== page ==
don't tell children to do things you really don't want them to do, their sense of irony or sarcasm may not be as finely developed as an adults'...

  • yet another good method for teachers to get students they don't like to leave school, isn't it? Psycho terror, bad grades and now that ...
  • GOD DAMN. If they pulled that shit at my kids school I would be knocking on people's doors bearing gifts and organising picket lines. When I was in school the students aranged the strike because they were going to close down grade 12 (the final year) because they didn't have enough students.. we were in our final year so it didn't even effect us but we knew that it would be bad for the school - kids would have to go to some other school to get their final certificate. We protested for days and recruited the teachers to protest with us (after all, they had no-one to teach). In the end it was called off. You can't let this stuff slide man.. you gotta get in there and change things.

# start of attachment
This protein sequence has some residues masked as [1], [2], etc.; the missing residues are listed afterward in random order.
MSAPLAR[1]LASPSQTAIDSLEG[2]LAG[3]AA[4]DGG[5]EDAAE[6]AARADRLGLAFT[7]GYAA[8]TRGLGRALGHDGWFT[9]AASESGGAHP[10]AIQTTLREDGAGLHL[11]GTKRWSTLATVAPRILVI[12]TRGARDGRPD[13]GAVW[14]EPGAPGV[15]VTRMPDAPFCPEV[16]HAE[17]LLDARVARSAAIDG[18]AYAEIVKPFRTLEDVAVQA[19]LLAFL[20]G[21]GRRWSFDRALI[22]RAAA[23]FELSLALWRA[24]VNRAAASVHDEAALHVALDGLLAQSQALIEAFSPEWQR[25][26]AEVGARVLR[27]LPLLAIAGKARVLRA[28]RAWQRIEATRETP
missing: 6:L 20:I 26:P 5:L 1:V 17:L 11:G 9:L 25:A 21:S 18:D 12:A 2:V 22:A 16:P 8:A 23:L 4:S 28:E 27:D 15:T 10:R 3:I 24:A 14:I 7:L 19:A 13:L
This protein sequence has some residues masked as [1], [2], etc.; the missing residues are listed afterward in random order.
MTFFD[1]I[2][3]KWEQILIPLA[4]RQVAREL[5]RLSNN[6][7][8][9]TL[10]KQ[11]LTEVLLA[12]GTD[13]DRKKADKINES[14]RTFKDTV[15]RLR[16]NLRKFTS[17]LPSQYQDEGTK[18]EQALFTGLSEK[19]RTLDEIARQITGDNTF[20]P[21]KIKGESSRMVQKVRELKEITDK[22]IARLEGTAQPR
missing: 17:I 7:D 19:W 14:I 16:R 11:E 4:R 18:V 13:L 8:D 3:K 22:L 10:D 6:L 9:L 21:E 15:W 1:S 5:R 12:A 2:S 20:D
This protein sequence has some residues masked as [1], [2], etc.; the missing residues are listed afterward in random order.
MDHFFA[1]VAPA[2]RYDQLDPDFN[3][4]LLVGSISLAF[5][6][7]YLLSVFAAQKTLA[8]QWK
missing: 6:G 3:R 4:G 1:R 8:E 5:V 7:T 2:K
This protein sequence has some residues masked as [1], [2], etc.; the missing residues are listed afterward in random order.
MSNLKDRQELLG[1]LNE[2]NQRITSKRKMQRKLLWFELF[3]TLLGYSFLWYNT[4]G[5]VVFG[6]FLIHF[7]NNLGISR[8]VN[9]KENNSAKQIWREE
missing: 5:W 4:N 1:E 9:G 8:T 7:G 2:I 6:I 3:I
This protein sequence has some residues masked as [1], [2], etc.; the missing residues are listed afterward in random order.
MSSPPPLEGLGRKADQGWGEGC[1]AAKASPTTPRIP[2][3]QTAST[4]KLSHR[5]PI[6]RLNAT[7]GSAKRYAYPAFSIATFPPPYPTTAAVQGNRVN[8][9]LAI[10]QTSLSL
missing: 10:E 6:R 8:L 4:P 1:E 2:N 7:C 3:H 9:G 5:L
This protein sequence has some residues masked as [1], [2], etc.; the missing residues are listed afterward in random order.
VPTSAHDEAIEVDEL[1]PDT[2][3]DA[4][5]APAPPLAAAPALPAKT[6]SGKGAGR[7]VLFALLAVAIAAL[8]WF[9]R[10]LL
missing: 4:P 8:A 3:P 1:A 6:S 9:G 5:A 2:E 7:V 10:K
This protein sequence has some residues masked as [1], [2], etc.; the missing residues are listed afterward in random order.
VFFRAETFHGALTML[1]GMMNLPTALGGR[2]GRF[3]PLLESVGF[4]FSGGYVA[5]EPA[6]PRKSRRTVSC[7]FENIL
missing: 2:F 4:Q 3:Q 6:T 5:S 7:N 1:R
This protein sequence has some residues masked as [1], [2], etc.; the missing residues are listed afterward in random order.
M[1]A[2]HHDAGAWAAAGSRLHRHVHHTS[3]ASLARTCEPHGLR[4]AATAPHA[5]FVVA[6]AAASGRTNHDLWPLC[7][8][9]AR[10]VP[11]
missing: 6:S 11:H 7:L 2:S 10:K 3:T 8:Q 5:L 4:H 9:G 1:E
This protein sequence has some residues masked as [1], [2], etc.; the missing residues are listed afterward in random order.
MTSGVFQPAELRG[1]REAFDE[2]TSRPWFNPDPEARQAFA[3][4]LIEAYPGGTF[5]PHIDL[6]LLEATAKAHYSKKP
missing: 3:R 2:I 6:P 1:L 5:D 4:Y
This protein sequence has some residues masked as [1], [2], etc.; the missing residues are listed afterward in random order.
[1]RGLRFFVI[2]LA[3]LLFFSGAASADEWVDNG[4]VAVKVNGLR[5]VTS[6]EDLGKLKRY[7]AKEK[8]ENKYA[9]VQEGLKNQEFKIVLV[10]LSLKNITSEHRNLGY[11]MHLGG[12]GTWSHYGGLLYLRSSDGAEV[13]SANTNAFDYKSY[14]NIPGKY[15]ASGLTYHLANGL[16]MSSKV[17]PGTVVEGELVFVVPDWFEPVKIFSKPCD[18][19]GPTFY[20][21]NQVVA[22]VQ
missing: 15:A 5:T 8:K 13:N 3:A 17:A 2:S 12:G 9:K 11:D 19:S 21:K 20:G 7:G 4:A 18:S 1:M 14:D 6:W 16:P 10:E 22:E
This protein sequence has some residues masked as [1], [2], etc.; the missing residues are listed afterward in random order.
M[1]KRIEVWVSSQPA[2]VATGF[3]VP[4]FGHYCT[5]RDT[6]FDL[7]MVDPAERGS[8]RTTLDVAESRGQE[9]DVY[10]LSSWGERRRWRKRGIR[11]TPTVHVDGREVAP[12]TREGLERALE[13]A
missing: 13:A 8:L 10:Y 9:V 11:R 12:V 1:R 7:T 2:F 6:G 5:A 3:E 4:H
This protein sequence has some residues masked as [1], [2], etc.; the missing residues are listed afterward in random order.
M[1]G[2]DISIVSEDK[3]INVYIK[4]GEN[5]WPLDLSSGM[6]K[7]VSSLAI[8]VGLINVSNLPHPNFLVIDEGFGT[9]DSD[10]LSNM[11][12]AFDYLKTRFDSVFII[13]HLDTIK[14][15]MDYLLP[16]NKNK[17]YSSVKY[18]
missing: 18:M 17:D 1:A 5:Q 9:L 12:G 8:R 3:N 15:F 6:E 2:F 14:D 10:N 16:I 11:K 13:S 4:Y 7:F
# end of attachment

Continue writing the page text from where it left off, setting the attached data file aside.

• not end of story. If the salesman was talking to a kid on the lot and the next person to walk on the lot was his father and the son told the father about what the guy said the guy would say "shut up kid" and the father would probably say "billy, don't tell lies". If the person in the next booth was a kid and he called the cops the cops wouldn't even show up. The point here? We don't give kids any rights or respect in our society -- especially when they are in school.
  • I remember my chemistry teacher used to teach us stuff that was pure speculation but I didn't find out until I started reading Science regularly. I would find something that was a brand new discovery.. ie someone had finally proved it and I'd go to the teacher and he'd say "oh yer.. but I knew it was correct". Apparently teachers do this a lot.
  • I never said it was entrapment. I said it was the same principle as entrapment. The teacher enticed the kids into doing something and then had the kid who actually did it arrested for it. So now you're arguing with my definition of entrapment, whereas earlier you were attacking my logic in concluding that the same principle was involved in this case as in an entrapment case. You're not making much sense to me. I think we're done here.

  • I may be wrong - but Id venture a guess that you dont work for any Fortune 500 companies. You cant get a job here at XZY Auto (big 3 US Autos) without at least an Associates Degree.

    I don't like hearing people saying "You can't...". You fucking can.